Monday, April 9, 2012

The never-ending horror of laundry

Families are all different. They come in a range of sizes, and each has its own unique personalities and dynamics.

But there is one constant that unites them all. No matter who we are, no matter how many people live in our house, there is something universal toward which we all direct our most intense hatred.


For many people, my wife included, laundry is the most evil of necessary evils. Short of increasing your clothing budget tenfold and just buying new clothes when the old stuff gets dirty, there's no way around doing the laundry.

I realize some people actually enjoy doing laundry. I can accept that, in the same way I can accept that some people are clinically insane.

And understand, this comes from a man who does almost zero laundry of his own. My wife is a stay-at-home mom who does my laundry for me. And I love her for it. Really, I cannot begin to express my gratitude for this saint of a woman who makes sure my underwear is washed, folded and put away every week.

My older three kids all do their own laundry, while Melanie at least folds and puts hers away. I'm sure Jack is just a few years away from being inducted into the family Laundry Club, too. I always thought this was a good strategic move by Terry, getting the kids to do their laundry independently. And it's not like it's difficult to motivate them. You just stop doing their clothes and suddenly they have tremendous incentive to learn how the washer and dryer work.

There was a time when I handled a decent percentage of the family laundry. This was years ago when Terry was working at Lincoln Electric and I was working nights at the News-Herald. I was home during the day, and while there were always plenty of other chores to tackle, it seemed a little lazy for me to just leave the full laundry hamper sitting there unattended. So I did laundry.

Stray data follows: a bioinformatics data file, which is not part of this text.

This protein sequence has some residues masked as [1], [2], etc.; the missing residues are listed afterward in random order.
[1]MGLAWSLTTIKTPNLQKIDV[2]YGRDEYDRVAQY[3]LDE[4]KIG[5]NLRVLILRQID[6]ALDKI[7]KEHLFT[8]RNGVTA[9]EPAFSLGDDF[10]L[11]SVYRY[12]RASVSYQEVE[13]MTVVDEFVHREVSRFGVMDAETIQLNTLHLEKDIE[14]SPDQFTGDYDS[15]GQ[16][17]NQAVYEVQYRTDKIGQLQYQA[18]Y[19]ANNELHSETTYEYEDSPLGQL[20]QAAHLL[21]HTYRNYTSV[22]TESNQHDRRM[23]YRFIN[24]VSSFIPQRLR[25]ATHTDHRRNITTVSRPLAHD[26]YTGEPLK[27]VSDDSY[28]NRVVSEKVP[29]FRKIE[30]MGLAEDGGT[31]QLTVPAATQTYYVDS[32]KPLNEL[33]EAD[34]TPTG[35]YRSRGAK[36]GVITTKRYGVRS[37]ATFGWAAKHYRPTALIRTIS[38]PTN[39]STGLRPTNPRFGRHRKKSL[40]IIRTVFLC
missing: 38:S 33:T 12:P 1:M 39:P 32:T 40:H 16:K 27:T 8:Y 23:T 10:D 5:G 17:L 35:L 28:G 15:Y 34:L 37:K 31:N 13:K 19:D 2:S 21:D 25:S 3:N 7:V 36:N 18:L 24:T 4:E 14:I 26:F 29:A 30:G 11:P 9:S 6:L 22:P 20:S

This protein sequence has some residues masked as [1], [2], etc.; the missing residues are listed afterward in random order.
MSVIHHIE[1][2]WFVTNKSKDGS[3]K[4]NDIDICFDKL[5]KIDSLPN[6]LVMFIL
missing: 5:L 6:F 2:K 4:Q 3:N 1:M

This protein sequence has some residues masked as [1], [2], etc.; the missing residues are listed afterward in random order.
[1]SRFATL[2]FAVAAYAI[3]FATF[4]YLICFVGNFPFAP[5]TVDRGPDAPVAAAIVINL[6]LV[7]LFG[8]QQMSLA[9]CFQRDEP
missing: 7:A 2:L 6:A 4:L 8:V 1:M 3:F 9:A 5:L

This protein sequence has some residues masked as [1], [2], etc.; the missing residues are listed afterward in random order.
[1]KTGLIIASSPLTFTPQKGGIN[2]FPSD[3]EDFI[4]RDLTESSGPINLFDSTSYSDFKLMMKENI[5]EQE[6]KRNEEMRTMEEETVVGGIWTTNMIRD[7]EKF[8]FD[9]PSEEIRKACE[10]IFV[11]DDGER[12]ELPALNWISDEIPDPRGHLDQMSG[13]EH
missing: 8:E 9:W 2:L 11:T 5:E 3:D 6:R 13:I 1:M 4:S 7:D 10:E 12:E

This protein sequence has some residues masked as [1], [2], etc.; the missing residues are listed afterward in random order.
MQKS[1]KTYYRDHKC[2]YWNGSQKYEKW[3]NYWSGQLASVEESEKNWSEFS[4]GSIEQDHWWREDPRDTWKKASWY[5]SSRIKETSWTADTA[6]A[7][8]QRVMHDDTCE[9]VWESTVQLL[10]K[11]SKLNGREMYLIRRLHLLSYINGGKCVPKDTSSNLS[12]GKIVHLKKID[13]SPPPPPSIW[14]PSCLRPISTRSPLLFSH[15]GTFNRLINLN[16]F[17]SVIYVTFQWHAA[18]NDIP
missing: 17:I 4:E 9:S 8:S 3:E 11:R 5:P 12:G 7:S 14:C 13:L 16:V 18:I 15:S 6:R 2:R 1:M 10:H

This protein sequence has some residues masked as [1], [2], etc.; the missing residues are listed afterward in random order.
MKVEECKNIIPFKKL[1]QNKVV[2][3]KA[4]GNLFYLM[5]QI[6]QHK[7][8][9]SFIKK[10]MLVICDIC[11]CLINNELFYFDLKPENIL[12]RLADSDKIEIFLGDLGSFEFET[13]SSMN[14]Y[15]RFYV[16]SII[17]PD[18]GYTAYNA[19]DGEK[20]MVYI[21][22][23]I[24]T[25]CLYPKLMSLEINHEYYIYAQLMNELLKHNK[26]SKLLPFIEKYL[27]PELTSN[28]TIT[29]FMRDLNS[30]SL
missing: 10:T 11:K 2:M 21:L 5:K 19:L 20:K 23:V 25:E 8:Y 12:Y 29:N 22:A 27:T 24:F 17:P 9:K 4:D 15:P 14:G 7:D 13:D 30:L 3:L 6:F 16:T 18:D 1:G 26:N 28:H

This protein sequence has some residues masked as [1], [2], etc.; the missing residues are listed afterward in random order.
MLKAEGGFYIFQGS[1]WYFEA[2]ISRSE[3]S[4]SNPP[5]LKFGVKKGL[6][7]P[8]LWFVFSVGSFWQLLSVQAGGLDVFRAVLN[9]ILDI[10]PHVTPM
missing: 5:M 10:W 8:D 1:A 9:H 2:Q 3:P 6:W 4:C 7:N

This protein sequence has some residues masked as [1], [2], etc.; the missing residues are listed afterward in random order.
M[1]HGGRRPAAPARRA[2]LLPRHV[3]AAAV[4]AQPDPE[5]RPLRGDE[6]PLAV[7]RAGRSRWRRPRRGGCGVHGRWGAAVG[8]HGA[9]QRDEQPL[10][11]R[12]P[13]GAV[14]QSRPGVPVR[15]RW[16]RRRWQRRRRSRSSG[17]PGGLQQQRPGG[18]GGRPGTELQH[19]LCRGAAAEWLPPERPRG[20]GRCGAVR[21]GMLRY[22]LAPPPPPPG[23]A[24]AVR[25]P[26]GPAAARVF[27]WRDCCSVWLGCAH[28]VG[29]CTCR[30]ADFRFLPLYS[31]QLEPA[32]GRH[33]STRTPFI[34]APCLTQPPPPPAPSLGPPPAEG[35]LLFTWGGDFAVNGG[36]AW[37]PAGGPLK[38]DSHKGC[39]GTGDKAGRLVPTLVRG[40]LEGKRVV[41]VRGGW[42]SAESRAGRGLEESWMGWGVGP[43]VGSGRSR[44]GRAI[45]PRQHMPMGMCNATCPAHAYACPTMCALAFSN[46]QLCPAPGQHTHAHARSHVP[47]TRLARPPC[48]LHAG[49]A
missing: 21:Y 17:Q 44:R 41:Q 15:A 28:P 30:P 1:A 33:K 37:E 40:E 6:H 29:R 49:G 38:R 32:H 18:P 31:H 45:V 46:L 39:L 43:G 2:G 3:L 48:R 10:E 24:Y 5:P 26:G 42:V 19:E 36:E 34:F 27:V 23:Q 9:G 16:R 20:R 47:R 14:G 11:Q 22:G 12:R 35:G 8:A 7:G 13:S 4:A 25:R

This was back when our family was less than half the size it is now. There was just me, Terry and Elissa, so the volume wasn't that bad. My problem with laundry is that I'm painfully slow at it. First, I insist on looking at every tag to see whether a particular item is supposed to be washed in hot or cold, whether it needs to be turned inside out, if it's safe to bleach, etc.

Terry just knows all of this instinctively, of course. She can get a load of laundry going in seconds. It takes me several minutes. If nothing else, I'm doing my best to defy the stereotype of men being inept at laundry and turning everything they wash into a dull shade of pink.

Then there's the folding, another thing I do v-e-r-y- s-l-o-w-l-y. I can do it, and I do an OK job of it, but Terry can fold three shirts in the time it takes me to fold one. And they end up looking much nicer than the ones I do. As it is with home maintenance, you either have the folding gene or you don't. I, it must be said, do not. But I try.

I just can't get over how much stuff goes through our laundry room. I would be interested to know the actual amount of laundry, in tons, that Terry does every year. I usually try to make sure the full laundry baskets are at least carried down into the basement for her, but from that point on, she's the star of the show. She washes, dries, folds and puts away my clothes, her clothes and Jack's clothes, while also washing Melanie's clothes and putting them out for Mel to fold.

And it never stops. I try not to contribute too much to the laundry pile, but it almost doesn't matter. The Mound O' Unwashed Garments grows exponentially in a frightening and seemingly impossible way. We'll go on vacation for a week, and when we get home, even before we unpack our suitcases, it's clear that the amount of dirty laundry has doubled since we left. How does this happen? Do people break into our house while we're gone and throw their own stuff into the clothes baskets? This is the only possible explanation.

I have to hand it to American appliance manufacturers. We obviously use our washer and dryer a lot, but other than a recent problem with the dryer's heating element that resulted in a $100-plus repair, these machines have held up well.

One of these days when I become rich (NOTE: This will never actually happen. Just work with me here.), I'm going to hire someone specifically to do our laundry, thereby saving Terry a whole lot of time and effort.

But I'll bet you 10 to 1 that our in-house laundry professional won't be nearly as good as she is at folding my tighty whiteys. Just saying.

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